Three months after suspending his campaign rallies because of the coronavirus, Trump’s campaign announced Wednesday that he will soon retake the stage in a crowded venue. Not only will the rally take place on June 19 — a date known as Juneteenth, which marks the end of slavery in the United States — it will be held in Tulsa, Oklahoma, the site of a race massacre 99 years ago that remains one of the worst acts of racial violence in US history. In 1921, hundreds of African Americans were killed when white mobs looted and burned what had been a thriving neighborhood known as “Black Wall Street.” That is the city where Trump fans will gather this year on the day honoring the abolition of slavery.
Coincidence? We know better.
The Trump campaign’s choice of date and location sent shivers down the spines of those familiar with the history of racism in the United States. It was also a slap in the face to the 84% of Americans who say peaceful protests in response to incidents of police brutality against African Americans are justified.
But when a reporter asked White House Press Secretary Kayleigh McEnany what Juneteenth meant to the President and whether it was appropriate to hold his rally on the holiday, she defended the decision, claiming that Juneteenth is “a meaningful day to (Trump)” so he wants to use it to “share some of the progress that’s been made as we look forward and more needs to be done.”
But the argument collapses under scrutiny. Is Trump planning to use the pandemic-ignoring gathering of thousands of raucous MAGA-hat wearing, mostly white supporters, to tout his progress on race relations?
Few will be fooled. Americans are familiar with this President. This is the man who claimed there were some “very fine people” among the Neo-Nazi demonstrators in Charlottesville. He’s the President who told a group of Democratic congresswomen of color to “go back”
to the “crime-infested places from which they came.” The President who rejects the idea of renaming military bases currently honoring Confederate military commanders who fought for the right to preserve slavery. And he is the leader who threatened to use military force to crush peaceful protesters who demanded an end to police brutality against African Americans.
So, no, the claim that a Trump rally at the site of a race massacre on Juneteenth is an effort to honor the struggle against racism has all the markings of Trumpian gaslighting.
Why, then, is Trump doing this? The answer is in the polls.
The President is panicking over mounting evidence that his chances for re-election are slipping. His popularity is declining as he consistently misses opportunities to widen his narrow base of support. If he were a normal politician instead of someone appearing to suffer from a remarkable inability to express empathy, he might have been able to communicate compassion and solidarity with Americans suffering from a pandemic and those outraged by the killing of George Floyd and other African Americans at the hands of the police. Instead, his instinctive reaction in both cases has been to double down on attacking his critics, rivals and perceived enemies, further polarizing a country during a time when he might have brought it together and gained political good will in the process.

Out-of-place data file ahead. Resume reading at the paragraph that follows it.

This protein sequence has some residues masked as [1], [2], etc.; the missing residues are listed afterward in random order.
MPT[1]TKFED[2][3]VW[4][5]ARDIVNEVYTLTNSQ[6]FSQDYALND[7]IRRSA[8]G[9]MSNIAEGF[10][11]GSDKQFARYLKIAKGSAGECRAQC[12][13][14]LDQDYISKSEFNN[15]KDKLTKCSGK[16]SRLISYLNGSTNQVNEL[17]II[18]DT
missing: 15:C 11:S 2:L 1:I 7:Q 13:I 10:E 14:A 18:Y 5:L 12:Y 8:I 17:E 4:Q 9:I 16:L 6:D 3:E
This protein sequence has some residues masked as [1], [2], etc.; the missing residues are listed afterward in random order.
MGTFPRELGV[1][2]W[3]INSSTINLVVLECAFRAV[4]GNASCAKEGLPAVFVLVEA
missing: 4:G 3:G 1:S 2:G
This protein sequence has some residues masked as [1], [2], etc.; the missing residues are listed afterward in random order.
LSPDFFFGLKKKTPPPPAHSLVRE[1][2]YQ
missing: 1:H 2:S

The result is a free fall in the polls.
The latest CNN poll found him with his lowest approval ratings since January 2019, at just 38% — about the same level of one-term presidents Jimmy Carter and George H.W. Bush at this point in their presidencies. The poll also found Trump trailing his Democratic challenger, former Vice President Joe Biden, by a yawning 14 points. The campaign responded by demanding that CNN apologize and retract the poll. CNN responded with a scorching letter, noting that threats from political leaders have typically come from regimes with no respect for a free media.
Unfortunately for the President, the CNN poll results are backed up by other opinion surveys with similar findings. And the news is dismal for Trump’s campaign, even when looking at his Electoral College prospects.
CNN found majorities in every age group disapprove of his performance as president. And in every age group and every income level, the majority disapproves of the way he has handled the protests. That is true for men and women, black and white. Two-thirds say Trump’s response has been harmful, and more than eight in 10 says the peaceful protests are justified.
Trump is standing on an increasingly narrow base of support. Like a polar bear on a melting block of ice, he is watching his support dissolve. His impulse is to hold on to what he can and to keep that base from disappearing beneath him in the rising heat.
That’s why Trump is scrambling to hold onto what he has.
The campaign is on firm ground in Oklahoma, where Trump won 65% of the vote in the 2016 election. By demeaning the importance of Juneteenth and holding a rally in Tulsa of all places, he is reminding his most loyal backers that he is in their corner; that even if he says something they don’t like, his fingers are crossed behind his back and that it’s all for show. We have seen it time and again, when he reads from a teleprompter the words written by others, only to reveal his true feelings in an off-the-cuff statement later on. This happened when he denounced the racism in Charlottesville as “repugnant to everything we hold dear as Americans,” and went on the next day to immortally declare, there were “very fine people on both sides.”
The timing of Trump’s upcoming rally is no coincidence. The White House knows about Juneteenth. Last year, it posted a statement on its website, recalling the June 19, 1865 declaration that “all slaves are free,” saying, “We pay tribute to the indomitable spirit of African Americans.”
If Trump goes ahead with the Tulsa rally, he will try to make it sound as if he’s honoring African Americans this year as well. That’s not what he’ll be selling that day. Don’t buy it.